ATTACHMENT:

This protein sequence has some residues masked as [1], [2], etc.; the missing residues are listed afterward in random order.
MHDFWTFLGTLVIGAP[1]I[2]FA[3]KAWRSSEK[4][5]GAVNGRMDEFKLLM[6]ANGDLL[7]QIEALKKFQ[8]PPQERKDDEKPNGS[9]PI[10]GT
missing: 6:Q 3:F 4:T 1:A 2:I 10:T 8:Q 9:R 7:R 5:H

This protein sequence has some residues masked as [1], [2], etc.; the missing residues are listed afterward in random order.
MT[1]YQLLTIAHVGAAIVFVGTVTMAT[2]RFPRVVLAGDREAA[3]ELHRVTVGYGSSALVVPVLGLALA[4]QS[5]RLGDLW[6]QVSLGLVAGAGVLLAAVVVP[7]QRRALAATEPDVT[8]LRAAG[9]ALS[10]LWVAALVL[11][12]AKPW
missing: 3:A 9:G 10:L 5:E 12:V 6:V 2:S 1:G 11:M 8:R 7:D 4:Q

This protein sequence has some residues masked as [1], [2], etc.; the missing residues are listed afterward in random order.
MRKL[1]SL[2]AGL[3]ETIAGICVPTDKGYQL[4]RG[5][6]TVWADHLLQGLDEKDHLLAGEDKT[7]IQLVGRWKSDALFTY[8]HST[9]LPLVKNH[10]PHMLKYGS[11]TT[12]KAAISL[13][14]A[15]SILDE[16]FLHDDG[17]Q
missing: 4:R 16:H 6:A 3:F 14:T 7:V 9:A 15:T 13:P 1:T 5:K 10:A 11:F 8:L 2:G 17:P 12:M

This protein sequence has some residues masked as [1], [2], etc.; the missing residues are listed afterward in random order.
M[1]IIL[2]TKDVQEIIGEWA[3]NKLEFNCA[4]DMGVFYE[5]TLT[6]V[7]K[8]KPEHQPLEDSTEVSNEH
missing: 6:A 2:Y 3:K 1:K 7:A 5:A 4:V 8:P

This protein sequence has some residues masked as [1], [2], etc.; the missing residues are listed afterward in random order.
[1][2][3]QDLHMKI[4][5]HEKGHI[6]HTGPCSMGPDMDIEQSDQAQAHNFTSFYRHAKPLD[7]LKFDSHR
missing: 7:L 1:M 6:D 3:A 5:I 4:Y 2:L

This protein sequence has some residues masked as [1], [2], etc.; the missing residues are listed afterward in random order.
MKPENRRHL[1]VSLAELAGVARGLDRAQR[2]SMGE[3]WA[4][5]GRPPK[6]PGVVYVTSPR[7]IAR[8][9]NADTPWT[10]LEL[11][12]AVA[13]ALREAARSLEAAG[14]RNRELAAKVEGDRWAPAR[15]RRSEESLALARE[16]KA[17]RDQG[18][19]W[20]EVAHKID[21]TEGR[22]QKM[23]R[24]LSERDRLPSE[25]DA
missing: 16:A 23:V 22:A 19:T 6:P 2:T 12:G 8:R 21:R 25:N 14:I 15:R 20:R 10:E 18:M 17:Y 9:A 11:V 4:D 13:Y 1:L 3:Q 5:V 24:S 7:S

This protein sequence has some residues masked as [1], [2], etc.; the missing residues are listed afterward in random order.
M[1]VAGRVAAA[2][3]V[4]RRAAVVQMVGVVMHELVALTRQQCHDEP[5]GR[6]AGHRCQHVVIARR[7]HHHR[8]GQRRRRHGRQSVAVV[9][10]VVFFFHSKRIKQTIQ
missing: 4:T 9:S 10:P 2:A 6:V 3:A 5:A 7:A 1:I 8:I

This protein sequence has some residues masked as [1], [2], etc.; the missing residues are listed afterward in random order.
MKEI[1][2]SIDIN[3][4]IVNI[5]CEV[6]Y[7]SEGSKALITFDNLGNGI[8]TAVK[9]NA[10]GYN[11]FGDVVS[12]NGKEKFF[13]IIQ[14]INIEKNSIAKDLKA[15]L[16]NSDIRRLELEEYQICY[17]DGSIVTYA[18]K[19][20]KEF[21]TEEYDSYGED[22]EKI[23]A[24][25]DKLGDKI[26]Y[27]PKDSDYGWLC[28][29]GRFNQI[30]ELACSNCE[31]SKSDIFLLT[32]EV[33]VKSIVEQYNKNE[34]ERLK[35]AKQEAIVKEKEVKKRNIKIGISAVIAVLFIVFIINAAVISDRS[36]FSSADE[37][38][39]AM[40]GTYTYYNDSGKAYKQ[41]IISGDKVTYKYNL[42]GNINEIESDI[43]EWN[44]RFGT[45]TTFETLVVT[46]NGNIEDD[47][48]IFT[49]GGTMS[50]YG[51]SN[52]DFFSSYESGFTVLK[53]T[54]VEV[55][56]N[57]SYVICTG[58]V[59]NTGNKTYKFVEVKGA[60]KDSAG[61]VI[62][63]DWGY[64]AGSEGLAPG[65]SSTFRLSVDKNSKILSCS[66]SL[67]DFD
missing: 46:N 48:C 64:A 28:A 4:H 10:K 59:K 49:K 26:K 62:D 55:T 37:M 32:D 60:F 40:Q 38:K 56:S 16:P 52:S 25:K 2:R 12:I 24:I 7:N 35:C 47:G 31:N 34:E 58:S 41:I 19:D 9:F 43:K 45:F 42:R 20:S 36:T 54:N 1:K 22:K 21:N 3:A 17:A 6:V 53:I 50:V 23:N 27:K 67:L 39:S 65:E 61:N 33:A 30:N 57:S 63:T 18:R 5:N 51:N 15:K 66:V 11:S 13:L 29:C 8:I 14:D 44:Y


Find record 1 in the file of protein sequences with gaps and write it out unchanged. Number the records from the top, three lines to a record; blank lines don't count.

This protein sequence has some residues masked as [1], [2], etc.; the missing residues are listed afterward in random order.
MHDFWTFLGTLVIGAP[1]I[2]FA[3]KAWRSSEK[4][5]GAVNGRMDEFKLLM[6]ANGDLL[7]QIEALKKFQ[8]PPQERKDDEKPNGS[9]PI[10]GT
missing: 6:Q 3:F 4:T 1:A 2:I 10:T 8:Q 9:R 7:R 5:H